I believe that the local people should have the right to benefit socially and economically from their natural resources as long as it doesn't put a burden on future generations (ecologically sound). This for me is the true essence of sustainability.
Village Teak is grown on small plots of land owned by the local farmers in the Wonosari regency South East of Yogyakarta. This area has the most unforgiving farmland in all Java. The heavy clay soil is lying on a bed of porous lime stone rock. In the dry season this clay soil becomes hard as rock and dry as a desert. Besides cassava, corn, acasia and teak nothing really grows there.
Agro forestry is the most suitable use of this land. The top canopy of teak and acasia trees gives some protection from the unforgiving sun light to the cassava growing below. The roots of the cassava are the staple food for the locals, replacing rice.
To give space to the neighboring trees every five years the farmers do a thinning cut, replacing some old mature trees with young trees. This is an ongoing process, keeping the vulnerable soil always protected from the elements.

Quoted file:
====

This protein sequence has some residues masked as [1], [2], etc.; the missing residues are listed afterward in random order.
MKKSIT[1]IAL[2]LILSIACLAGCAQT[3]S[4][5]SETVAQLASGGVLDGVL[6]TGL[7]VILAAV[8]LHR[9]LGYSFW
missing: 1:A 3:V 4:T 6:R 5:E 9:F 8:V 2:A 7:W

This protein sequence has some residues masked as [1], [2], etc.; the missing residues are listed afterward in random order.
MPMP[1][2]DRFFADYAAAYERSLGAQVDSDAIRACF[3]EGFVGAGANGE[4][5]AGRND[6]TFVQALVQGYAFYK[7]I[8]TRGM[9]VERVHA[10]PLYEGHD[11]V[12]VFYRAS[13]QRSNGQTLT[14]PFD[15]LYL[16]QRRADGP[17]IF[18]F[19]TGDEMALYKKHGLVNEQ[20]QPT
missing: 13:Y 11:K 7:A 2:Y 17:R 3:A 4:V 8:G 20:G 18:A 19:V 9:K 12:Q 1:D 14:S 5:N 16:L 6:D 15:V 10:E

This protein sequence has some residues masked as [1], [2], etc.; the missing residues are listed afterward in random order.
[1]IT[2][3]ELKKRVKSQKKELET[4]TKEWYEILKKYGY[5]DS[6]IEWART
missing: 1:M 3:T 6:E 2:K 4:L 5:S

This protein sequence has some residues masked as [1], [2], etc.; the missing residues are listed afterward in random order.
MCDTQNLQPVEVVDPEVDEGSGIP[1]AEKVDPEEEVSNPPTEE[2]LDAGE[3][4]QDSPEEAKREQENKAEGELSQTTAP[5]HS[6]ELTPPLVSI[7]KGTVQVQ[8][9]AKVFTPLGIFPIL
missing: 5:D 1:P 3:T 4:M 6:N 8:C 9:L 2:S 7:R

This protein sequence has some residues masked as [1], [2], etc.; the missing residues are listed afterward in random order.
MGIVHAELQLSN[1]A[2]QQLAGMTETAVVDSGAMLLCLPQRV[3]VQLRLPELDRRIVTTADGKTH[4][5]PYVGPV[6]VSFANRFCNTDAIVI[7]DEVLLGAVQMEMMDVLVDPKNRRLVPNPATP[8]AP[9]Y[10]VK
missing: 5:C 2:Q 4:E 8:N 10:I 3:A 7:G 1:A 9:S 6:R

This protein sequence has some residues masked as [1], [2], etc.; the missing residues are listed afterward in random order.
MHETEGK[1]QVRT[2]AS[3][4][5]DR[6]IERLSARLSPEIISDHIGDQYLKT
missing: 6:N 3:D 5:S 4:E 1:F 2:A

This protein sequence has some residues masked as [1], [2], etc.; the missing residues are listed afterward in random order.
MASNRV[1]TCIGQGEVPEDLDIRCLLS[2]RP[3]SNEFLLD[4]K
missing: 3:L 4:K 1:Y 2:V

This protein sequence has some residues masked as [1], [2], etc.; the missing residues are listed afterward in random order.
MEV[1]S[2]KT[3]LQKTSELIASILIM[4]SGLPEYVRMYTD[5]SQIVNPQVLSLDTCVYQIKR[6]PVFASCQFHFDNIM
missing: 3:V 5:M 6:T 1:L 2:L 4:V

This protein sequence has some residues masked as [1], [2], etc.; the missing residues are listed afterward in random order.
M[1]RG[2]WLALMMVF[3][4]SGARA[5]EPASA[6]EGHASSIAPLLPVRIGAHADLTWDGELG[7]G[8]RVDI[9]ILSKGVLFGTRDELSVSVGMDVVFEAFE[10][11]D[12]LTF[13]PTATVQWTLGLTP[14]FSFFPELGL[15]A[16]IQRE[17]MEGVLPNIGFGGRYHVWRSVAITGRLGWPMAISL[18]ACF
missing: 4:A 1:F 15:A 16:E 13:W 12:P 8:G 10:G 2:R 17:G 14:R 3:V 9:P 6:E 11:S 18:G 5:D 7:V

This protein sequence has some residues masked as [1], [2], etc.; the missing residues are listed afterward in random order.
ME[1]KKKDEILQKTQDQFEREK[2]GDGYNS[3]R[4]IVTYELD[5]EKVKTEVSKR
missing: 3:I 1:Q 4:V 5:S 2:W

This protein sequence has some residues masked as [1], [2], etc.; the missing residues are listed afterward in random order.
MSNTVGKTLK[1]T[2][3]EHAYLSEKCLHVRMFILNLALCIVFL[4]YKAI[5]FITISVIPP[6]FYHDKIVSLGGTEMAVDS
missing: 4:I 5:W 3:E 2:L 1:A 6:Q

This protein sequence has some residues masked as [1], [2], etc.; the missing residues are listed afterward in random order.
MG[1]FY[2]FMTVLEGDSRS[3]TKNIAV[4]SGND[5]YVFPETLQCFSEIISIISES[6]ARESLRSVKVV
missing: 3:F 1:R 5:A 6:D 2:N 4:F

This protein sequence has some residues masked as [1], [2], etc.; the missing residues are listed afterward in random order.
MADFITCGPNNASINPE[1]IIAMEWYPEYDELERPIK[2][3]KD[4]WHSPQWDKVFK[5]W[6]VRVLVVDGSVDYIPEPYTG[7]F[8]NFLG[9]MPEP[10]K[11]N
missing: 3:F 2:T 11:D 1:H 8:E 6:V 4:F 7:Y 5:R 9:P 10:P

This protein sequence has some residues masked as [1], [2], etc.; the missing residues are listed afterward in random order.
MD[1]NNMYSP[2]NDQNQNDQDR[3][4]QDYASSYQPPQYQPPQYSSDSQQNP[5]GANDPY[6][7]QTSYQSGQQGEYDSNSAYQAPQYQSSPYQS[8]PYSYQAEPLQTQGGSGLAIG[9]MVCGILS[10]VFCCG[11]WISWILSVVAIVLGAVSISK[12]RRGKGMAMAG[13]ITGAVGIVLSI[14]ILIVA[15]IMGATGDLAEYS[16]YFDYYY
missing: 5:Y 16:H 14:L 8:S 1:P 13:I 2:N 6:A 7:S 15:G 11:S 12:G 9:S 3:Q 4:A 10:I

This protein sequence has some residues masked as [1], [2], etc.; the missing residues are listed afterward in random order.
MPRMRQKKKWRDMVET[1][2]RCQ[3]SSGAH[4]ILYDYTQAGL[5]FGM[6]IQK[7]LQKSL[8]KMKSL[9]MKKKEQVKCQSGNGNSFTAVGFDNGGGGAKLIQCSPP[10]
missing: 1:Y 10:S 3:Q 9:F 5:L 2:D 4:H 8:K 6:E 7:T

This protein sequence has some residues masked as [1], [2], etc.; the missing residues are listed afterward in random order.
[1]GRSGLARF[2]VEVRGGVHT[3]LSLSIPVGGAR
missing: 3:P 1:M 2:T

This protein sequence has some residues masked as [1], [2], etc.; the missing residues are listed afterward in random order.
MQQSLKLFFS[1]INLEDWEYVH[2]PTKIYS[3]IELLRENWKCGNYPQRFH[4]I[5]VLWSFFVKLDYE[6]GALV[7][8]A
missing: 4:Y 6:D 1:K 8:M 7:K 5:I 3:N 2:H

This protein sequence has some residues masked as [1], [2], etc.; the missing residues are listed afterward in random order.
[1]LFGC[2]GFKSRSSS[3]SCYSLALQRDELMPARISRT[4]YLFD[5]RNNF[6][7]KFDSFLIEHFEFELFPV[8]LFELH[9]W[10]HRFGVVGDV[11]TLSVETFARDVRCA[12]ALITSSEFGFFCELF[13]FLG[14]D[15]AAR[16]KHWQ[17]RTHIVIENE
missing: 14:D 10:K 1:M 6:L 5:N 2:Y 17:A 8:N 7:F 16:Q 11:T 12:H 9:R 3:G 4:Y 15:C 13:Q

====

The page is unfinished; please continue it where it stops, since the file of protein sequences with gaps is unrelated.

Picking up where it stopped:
The proceeds from the sales of those trees give a welcome additional income to these local farmers.
Did you know that most of the village teak comes on the market in the months of June and July? This is the time of the year when parents have to pay tuition fees for the school of their children and this for generations to come. This for me is the core essence of sustainability!
Steven Van der Veken
Master in Science, Major in Forestry and Management of Natural Resources at K.U Leuven university, Belgium.
Owner of PT (MA) KINI.